The Dean of American Rock Critics takes on The New Pornographers' 'Whiteout Conditions' and Oberst's 'Salutations.'
The self-proclaimed "Dean of American Rock Critics," Robert Christgau was one of the pioneers of music criticism as we know it. He was the music editor at the Village Voice for almost four decades where he created the trusted annual Pazz & Jop Poll. He was one of the first mainstream critics to write about hip-hop and the only one to review Simon & Garfunkel's Bridge Over Troubled Water with one word: "Melodic." On top of his columns, he has published six books, including his 2015 autobiography, Going Into the City. He currently teaches at New York University. Every week, we publish Expert Witness, his long-running critical column. To read more about his career, read his welcome post; for four decades of critical reviews, check out his regularly updated website.
The New Pornographers: Whiteout Conditions (Collected Works/Concord) Carl Newman's ad hoc outfit could be the greatest band in the world if he didn't write so obsessively about purveying their tune-porn, but he'll settle for the status he's got. Claiming Krautrock and shrugging off the departed Dan Bejar, he generates 11 soaring new pop songs, which in some abstrusely Krautrock way are sparer than the 13 on Brill Bruisers. And from those songs let me corral a few snatches of meaning. "I only play for the money honey." "You can imagine all the factions/That form around high ticket attractions." "A scalper's price built into the design." "Colosseums of the mind / An ancient con, the shadows of a song." "This is the world of the theater / Come up with some highbrow move / Think of all the lives we're saving / Think of all the ways we'll cave in." "With the ignorance of a poet." "Second-rate Socrates" (second, eh?). "Cottage industry." "I wasn't hoping for a win / I was hoping for freedom / You couldn't beat 'em / Forget the mission just get out alive." "Didn't choose what we mean / Just went along with what's played / There were rules once before / There should be rules again." But until that by no means impending day... A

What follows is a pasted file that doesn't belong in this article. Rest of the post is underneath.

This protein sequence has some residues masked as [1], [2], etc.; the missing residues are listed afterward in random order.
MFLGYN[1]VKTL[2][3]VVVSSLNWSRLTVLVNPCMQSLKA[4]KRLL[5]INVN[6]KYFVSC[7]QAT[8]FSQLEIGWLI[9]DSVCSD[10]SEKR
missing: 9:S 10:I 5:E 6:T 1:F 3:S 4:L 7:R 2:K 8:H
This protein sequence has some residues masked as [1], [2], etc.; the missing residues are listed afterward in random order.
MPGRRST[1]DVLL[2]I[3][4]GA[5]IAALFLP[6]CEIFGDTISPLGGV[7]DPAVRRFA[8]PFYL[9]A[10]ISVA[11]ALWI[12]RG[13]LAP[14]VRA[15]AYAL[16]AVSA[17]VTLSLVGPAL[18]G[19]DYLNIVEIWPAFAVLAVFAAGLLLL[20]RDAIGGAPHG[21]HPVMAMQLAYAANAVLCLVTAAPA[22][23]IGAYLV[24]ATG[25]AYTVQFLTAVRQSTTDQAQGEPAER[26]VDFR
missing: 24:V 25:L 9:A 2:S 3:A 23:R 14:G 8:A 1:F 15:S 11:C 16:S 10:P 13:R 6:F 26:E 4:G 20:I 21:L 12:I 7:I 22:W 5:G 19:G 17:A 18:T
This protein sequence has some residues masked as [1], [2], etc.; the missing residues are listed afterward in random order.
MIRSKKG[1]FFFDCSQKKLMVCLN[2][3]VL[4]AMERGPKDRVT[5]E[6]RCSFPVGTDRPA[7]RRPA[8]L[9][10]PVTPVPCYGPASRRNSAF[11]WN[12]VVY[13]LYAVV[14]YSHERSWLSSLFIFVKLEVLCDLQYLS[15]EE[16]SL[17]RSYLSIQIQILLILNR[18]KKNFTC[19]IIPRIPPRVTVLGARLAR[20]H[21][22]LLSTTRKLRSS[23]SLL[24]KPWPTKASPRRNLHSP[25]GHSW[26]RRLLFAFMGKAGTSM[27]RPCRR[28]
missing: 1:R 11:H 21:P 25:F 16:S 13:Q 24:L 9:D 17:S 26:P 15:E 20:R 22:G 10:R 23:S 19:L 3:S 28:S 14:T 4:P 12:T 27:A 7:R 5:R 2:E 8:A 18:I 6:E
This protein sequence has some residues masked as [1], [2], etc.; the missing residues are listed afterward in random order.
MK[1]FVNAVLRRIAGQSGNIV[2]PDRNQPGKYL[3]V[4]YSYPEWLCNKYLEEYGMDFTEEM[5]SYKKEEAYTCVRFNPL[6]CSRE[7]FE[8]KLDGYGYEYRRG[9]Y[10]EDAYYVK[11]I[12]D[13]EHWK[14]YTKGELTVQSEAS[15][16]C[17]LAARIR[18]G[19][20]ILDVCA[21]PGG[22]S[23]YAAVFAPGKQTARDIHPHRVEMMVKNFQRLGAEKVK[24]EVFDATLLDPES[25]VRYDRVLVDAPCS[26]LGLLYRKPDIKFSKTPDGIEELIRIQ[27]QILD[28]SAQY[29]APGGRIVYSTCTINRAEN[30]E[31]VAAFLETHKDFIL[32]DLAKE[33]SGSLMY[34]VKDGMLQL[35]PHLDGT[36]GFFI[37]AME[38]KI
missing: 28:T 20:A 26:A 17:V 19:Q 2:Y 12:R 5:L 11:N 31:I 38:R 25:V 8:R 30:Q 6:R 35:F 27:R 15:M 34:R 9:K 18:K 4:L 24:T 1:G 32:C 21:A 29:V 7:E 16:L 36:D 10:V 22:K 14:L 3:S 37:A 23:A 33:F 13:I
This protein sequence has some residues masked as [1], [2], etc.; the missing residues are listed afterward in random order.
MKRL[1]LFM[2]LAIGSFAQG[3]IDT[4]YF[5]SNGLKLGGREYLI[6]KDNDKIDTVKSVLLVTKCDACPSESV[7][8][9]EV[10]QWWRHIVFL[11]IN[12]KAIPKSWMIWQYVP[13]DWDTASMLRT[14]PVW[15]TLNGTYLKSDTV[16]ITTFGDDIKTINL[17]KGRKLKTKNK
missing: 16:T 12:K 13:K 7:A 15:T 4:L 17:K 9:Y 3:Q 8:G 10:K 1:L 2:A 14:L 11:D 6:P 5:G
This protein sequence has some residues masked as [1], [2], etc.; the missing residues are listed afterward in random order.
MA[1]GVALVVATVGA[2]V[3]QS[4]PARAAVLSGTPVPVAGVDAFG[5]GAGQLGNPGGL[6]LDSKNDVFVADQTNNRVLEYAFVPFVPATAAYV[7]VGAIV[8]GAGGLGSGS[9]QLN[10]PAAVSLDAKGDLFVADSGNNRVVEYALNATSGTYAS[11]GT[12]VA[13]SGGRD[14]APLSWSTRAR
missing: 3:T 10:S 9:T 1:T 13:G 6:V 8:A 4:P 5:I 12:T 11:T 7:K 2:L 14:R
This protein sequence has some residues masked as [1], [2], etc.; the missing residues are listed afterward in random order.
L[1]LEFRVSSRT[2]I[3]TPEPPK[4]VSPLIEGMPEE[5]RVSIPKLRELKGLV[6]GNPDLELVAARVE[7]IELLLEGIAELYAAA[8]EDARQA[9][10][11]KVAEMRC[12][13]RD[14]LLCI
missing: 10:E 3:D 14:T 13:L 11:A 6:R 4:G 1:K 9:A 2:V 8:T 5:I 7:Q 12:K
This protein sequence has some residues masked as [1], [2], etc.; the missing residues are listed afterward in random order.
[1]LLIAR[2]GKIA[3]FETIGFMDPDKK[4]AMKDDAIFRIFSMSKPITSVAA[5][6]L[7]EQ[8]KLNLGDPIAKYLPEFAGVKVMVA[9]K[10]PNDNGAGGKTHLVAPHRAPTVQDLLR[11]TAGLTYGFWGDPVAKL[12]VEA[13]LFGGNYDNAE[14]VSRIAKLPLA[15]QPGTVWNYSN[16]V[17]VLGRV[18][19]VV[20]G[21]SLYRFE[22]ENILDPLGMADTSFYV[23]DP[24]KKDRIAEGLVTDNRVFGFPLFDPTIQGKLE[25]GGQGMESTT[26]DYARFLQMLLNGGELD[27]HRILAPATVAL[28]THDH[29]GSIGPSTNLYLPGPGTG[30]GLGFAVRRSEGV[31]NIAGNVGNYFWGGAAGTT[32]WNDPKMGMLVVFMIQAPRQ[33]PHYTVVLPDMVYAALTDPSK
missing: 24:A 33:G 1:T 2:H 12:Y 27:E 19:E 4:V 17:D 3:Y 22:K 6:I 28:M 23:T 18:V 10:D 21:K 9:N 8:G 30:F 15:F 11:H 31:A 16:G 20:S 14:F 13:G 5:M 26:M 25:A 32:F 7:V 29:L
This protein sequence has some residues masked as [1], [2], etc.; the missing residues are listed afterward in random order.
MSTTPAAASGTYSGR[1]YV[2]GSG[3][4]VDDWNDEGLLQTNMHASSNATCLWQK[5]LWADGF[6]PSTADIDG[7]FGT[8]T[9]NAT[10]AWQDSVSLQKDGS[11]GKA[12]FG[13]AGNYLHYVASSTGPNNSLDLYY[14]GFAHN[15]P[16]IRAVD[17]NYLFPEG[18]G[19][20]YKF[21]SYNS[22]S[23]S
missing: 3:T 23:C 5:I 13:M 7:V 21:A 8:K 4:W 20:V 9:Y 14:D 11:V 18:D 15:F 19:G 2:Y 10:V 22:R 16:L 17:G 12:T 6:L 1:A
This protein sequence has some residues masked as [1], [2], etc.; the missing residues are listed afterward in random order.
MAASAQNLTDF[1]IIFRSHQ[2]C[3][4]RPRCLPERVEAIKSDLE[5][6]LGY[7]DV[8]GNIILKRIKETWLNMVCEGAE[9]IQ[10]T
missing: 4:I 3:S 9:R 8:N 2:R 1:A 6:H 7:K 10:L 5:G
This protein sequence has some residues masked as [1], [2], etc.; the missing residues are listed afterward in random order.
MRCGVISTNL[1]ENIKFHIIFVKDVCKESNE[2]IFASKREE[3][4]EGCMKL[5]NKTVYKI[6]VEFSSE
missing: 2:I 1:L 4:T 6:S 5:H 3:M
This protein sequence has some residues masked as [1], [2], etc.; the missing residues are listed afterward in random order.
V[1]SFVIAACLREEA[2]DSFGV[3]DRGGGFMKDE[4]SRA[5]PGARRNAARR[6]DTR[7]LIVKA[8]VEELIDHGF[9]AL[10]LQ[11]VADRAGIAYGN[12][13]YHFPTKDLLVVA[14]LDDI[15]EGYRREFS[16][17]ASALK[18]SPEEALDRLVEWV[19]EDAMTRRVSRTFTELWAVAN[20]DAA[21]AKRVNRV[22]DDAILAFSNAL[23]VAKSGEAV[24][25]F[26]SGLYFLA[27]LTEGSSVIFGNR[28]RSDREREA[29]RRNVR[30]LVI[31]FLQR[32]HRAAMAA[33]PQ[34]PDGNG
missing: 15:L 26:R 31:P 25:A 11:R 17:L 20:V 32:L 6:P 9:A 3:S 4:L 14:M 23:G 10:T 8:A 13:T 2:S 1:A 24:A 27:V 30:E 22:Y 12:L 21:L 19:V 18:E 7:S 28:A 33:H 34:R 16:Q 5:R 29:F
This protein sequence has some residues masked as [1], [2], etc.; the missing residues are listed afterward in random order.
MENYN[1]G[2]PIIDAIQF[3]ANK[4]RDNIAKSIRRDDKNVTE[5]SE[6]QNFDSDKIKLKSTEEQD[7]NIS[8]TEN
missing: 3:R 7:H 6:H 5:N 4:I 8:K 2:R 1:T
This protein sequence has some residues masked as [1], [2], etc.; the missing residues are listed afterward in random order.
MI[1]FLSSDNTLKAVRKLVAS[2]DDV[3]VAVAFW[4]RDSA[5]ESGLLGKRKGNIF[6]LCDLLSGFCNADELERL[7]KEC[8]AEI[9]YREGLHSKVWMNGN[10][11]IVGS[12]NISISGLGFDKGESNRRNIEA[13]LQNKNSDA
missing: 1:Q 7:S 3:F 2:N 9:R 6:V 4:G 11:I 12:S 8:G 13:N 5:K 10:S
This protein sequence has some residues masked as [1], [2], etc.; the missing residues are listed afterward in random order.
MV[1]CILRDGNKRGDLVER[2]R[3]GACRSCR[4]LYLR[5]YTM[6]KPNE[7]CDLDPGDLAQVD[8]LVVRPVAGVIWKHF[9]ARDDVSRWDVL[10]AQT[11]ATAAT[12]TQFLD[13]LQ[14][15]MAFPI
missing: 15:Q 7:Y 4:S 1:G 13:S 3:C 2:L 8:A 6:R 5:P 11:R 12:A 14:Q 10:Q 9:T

Conor Oberst: Salutations (Nonesuch) Musical cult heroes come in all gradations of quality. So Randy Newman is a genius, Chris Carrabba ain't, and Oberst falls in between in more ways than one. As is clear from 2016's Ruminations, where 10 of these 17 songs surfaced as acoustic demos, material per se isn't enough. You need support to put songs across, here organized by 74-year-old master drummer Jim Keltner (John Lennon, Bob Dylan, Neil Young, you bet Randy Newman, also Russ Giguere, Henry Gross, Firefall). Attitude also matters, so good thing that by the time he cut this—after ruminating not just on Ruminations but on 2013's stillborn Upside Down Mountain—Oberst had become more upbeat, not to mention concerned about his professional future. This time "A Little Uncanny," which compares Ronald Reagan unfavorably to Jane Fonda without falling for either, is nothing like a dirge, and neither is "Rain Follows the Plow," which meditates on sin. Make him a gifted guy with a good heart, a handy tune sense, and a signature throb in his voice. Believe that he's not callow anymore and never will be again. A MINUS
The Shins: Heartworms (Columbia) Not a band, of course—a shell company for a less boyish and supple James Mercer, who keeps things simple enough only on his memoiristic, hot sex, and feminist numbers ("Mildenhall," "Rubber Ballz," "Name for You") ***
Spoon: Hot Thoughts (Matador) If you start them up, well, they'll never stop, never stop, never stop, never stop ("Shotgun," "Tear It Down") ***
The Old 97's: Graveyard Whistling (ATO) Stretches Rhett Miller's skill set most impressively when he takes the name of the Lord in vain ("Good With God," "Jesus Loves You") **
Lead photo via WFUB Public Radio on Flickr.
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